#villagelife – The Washing

In May this year, my husband and I bought a wee flat out of the city, in a small village. It’s the village I am from; where I grew up. Twenty-five years after leaving, and via the city centres of Edinburgh and Glasgow, as well as a more leafier part of the former, I am back where I started, in the lovely little village of Roslin, six miles south of Scotland’s capital.

After working  on our flat for a few months, we moved in in July, and #villagelife began. It’s been wonderful – and weird, so I thought I’d use my blog to share some of my experiences.

Today, let’s talk about The Washing.

I’ve rarely hung my washing outside on a line. I’m 45-years old, and this is a complete novelty. Okay, our last flat had a garden, but, with a badly positioned whirly washing line, and a massive Victorian brick wall on one side of our garden, and huge bushes around the perimeter, wind – even Edinburgh wind – rarely got through, and our washing never dried. #villagelife The washing
Hours hanging in our damp garden, and the washing still had to be hung on the indoor pulley, all cold,  and wet, and sad.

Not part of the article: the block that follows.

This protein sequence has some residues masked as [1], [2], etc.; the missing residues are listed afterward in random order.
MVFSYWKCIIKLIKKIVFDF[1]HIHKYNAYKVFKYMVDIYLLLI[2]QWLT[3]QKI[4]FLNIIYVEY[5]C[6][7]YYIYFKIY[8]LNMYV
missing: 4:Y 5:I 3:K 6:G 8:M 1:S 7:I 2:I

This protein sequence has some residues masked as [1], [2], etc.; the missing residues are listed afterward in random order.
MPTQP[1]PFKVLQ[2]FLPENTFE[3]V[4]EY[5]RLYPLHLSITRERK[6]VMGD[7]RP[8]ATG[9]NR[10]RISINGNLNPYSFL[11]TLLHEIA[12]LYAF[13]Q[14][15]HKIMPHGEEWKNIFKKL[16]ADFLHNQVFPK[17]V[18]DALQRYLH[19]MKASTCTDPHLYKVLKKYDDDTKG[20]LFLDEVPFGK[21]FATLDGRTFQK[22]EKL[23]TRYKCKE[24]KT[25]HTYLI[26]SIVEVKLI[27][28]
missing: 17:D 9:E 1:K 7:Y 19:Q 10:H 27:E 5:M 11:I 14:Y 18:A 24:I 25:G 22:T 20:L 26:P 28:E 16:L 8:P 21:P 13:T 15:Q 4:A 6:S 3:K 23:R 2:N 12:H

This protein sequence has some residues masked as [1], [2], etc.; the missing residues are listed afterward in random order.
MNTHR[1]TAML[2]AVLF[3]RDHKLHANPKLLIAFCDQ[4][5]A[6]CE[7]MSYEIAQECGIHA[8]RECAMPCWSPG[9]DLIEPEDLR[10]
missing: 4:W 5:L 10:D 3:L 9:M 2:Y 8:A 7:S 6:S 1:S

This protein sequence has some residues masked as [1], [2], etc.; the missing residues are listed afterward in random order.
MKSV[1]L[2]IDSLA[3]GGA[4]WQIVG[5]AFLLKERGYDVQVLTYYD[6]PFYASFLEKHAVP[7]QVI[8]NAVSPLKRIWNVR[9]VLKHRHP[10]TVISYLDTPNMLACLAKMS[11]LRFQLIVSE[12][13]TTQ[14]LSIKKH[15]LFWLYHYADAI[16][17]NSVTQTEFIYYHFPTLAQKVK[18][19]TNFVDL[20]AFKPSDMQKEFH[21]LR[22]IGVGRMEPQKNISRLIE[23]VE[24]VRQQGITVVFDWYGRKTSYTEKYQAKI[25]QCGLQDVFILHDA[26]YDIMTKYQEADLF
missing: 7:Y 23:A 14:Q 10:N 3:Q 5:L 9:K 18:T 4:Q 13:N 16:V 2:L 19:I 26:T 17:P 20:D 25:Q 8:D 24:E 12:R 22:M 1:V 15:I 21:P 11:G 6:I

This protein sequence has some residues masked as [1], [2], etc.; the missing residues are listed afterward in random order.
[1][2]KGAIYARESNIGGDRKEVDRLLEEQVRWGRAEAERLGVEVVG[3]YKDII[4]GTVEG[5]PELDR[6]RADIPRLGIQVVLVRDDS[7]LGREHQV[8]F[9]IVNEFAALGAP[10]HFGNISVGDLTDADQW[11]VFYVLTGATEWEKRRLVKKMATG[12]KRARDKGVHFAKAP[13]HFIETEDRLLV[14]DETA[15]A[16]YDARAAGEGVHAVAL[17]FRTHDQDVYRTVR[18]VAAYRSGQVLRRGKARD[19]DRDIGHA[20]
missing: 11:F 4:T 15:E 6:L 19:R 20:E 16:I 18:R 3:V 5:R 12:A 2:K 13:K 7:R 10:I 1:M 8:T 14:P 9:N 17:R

But in Roslin? Wow. We’ve gone washing mental. There’s hardly a day passes when our washing machine isn’t on (Its a triple A + rate appliance though, so no guilt here) and we’re not out in our garden, hanging all our clothes on the line for everyone to see.

My husband needed a bit of a lesson in how to hang, right enough  – double pegging out my Bridget Jones knickers on the line was not a good move…

But I can talk. I excitedly hung my first washing on the line and then had a thought – how long do I leave it out?

I felt anxious. I didn’t want to look like a fool, heading down after a couple of hours, feeling my washing, and having to come away, tail between my legs, peg bag and empty basket in hand, damp washing still on the line.

Oh, how they’d laugh, all the neighbours, all the experienced washer hanger-outers.

So I called my mum.I could hear her rolling her eyes.

 –  when  did you hang it out, she asked. – about 1030? – well check it at about 1230, it’s a windy bright day.

And so I did, and it was perfectly dry, and smelled so good – so fresh, so CLEAN! I’ve got this nailed, I said, really pleased with myself

I got very excited on a hot, breezy, day in July when I managed to – with the addition of an extra line that weekend – get three washes out in one day, each one drying in about an hour. It’s a perfect washing day, I heard myself telling…well, no one in particular.

Now? I’m sitting sadly at the window, watching the rain lash down, and my washing pile getting bigger, knowing that the best drying days of the year are behind me.

I need to get out more. Without the washing!